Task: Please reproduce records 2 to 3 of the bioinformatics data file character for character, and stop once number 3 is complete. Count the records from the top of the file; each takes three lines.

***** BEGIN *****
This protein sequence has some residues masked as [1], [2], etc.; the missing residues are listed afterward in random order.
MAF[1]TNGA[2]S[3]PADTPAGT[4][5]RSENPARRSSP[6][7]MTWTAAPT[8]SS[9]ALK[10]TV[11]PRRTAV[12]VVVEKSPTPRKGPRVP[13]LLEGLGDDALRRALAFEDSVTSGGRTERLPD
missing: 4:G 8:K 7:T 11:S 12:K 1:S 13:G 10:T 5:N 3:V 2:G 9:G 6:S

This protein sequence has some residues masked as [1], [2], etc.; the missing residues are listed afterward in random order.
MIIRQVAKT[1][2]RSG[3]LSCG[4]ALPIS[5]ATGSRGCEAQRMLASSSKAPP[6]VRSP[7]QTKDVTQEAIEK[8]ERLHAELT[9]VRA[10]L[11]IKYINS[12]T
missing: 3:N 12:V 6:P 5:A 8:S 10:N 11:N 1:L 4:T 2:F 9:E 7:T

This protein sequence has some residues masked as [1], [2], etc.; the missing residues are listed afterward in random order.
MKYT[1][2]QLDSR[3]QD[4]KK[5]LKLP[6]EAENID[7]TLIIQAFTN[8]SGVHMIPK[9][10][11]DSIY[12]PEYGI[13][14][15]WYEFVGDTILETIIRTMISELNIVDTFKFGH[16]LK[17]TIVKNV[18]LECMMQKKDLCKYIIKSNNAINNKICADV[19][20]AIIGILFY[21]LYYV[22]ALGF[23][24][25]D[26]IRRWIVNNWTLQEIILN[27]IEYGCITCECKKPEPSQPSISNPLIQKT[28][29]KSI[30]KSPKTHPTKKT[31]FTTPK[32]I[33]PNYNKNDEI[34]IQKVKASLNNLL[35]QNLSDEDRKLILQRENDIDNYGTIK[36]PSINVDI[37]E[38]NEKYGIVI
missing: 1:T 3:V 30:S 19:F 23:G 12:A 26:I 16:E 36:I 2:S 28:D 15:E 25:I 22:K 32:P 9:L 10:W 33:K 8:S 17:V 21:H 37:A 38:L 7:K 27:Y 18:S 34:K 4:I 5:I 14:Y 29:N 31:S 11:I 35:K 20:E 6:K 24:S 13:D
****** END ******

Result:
This protein sequence has some residues masked as [1], [2], etc.; the missing residues are listed afterward in random order.
MIIRQVAKT[1][2]RSG[3]LSCG[4]ALPIS[5]ATGSRGCEAQRMLASSSKAPP[6]VRSP[7]QTKDVTQEAIEK[8]ERLHAELT[9]VRA[10]L[11]IKYINS[12]T
missing: 3:N 12:V 6:P 5:A 8:S 10:N 11:N 1:L 4:T 2:F 9:E 7:T

This protein sequence has some residues masked as [1], [2], etc.; the missing residues are listed afterward in random order.
MKYT[1][2]QLDSR[3]QD[4]KK[5]LKLP[6]EAENID[7]TLIIQAFTN[8]SGVHMIPK[9][10][11]DSIY[12]PEYGI[13][14][15]WYEFVGDTILETIIRTMISELNIVDTFKFGH[16]LK[17]TIVKNV[18]LECMMQKKDLCKYIIKSNNAINNKICADV[19][20]AIIGILFY[21]LYYV[22]ALGF[23][24][25]D[26]IRRWIVNNWTLQEIILN[27]IEYGCITCECKKPEPSQPSISNPLIQKT[28][29]KSI[30]KSPKTHPTKKT[31]FTTPK[32]I[33]PNYNKNDEI[34]IQKVKASLNNLL[35]QNLSDEDRKLILQRENDIDNYGTIK[36]PSINVDI[37]E[38]NEKYGIVI
missing: 1:T 3:V 30:S 19:F 23:G 12:A 26:I 16:E 36:I 2:S 28:D 15:E 25:I 22:K 32:P 9:L 10:W 33:K 8:S 17:V 21:H 37:A 38:L 7:K 27:Y 18:S 34:K 4:I 5:I 14:Y 29:N 31:S 11:I 35:K 20:E 6:K 24:S 13:D